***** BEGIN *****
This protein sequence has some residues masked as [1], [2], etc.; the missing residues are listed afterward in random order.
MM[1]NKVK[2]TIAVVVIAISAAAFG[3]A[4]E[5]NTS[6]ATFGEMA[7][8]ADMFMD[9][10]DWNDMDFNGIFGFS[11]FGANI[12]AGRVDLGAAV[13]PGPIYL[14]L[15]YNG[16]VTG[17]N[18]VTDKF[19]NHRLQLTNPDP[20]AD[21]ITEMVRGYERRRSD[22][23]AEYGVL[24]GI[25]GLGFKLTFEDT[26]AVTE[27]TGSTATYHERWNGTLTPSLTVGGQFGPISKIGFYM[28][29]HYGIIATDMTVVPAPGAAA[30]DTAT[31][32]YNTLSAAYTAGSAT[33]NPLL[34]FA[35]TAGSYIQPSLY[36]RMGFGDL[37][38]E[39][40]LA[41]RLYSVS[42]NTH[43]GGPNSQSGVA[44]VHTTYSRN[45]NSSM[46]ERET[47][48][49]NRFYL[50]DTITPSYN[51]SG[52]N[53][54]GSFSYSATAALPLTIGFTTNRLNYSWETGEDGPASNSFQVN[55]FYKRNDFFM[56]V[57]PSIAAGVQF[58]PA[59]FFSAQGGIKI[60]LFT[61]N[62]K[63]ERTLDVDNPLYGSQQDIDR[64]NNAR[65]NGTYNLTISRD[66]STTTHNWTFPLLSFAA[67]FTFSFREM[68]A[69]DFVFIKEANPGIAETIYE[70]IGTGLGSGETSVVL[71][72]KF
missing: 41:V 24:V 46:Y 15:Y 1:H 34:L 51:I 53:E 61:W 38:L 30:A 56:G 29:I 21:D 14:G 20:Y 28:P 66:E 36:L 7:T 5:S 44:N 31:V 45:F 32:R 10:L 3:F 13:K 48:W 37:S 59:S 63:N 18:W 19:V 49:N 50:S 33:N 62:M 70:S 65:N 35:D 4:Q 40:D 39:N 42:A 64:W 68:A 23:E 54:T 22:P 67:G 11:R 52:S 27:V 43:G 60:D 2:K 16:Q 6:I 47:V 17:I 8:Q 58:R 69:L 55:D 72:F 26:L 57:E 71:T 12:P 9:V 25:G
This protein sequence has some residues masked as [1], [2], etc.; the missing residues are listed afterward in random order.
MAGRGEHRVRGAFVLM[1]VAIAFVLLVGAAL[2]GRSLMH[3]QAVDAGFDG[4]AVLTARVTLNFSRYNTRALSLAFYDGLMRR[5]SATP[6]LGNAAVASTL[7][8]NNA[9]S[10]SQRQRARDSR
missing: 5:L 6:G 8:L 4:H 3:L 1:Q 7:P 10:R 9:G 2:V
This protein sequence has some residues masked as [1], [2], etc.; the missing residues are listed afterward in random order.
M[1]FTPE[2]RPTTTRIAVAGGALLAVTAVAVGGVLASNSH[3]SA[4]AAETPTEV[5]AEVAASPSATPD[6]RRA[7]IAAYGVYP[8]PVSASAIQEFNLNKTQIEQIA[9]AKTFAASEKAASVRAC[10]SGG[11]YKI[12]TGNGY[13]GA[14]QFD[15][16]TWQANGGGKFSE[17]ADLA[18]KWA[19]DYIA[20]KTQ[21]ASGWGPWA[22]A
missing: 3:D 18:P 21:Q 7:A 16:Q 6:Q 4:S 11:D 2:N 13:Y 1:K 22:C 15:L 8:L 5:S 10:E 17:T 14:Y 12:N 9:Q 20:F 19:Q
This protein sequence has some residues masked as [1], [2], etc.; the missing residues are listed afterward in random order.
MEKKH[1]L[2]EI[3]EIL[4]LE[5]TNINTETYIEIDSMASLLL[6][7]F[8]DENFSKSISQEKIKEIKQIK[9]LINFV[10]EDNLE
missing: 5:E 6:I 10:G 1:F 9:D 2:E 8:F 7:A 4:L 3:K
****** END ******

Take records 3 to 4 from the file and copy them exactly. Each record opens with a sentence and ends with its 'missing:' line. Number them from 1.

This protein sequence has some residues masked as [1], [2], etc.; the missing residues are listed afterward in random order.
M[1]FTPE[2]RPTTTRIAVAGGALLAVTAVAVGGVLASNSH[3]SA[4]AAETPTEV[5]AEVAASPSATPD[6]RRA[7]IAAYGVYP[8]PVSASAIQEFNLNKTQIEQIA[9]AKTFAASEKAASVRAC[10]SGG[11]YKI[12]TGNGY[13]GA[14]QFD[15][16]TWQANGGGKFSE[17]ADLA[18]KWA[19]DYIA[20]KTQ[21]ASGWGPWA[22]A
missing: 3:D 18:P 21:Q 7:A 16:Q 6:Q 4:S 11:D 2:N 13:Y 1:K 22:C 15:L 8:L 5:S 10:E 17:T 14:Y 12:N 9:Q 20:F 19:Q
This protein sequence has some residues masked as [1], [2], etc.; the missing residues are listed afterward in random order.
MEKKH[1]L[2]EI[3]EIL[4]LE[5]TNINTETYIEIDSMASLLL[6][7]F[8]DENFSKSISQEKIKEIKQIK[9]LINFV[10]EDNLE
missing: 5:E 6:I 10:G 1:F 9:D 2:E 8:F 7:A 4:L 3:K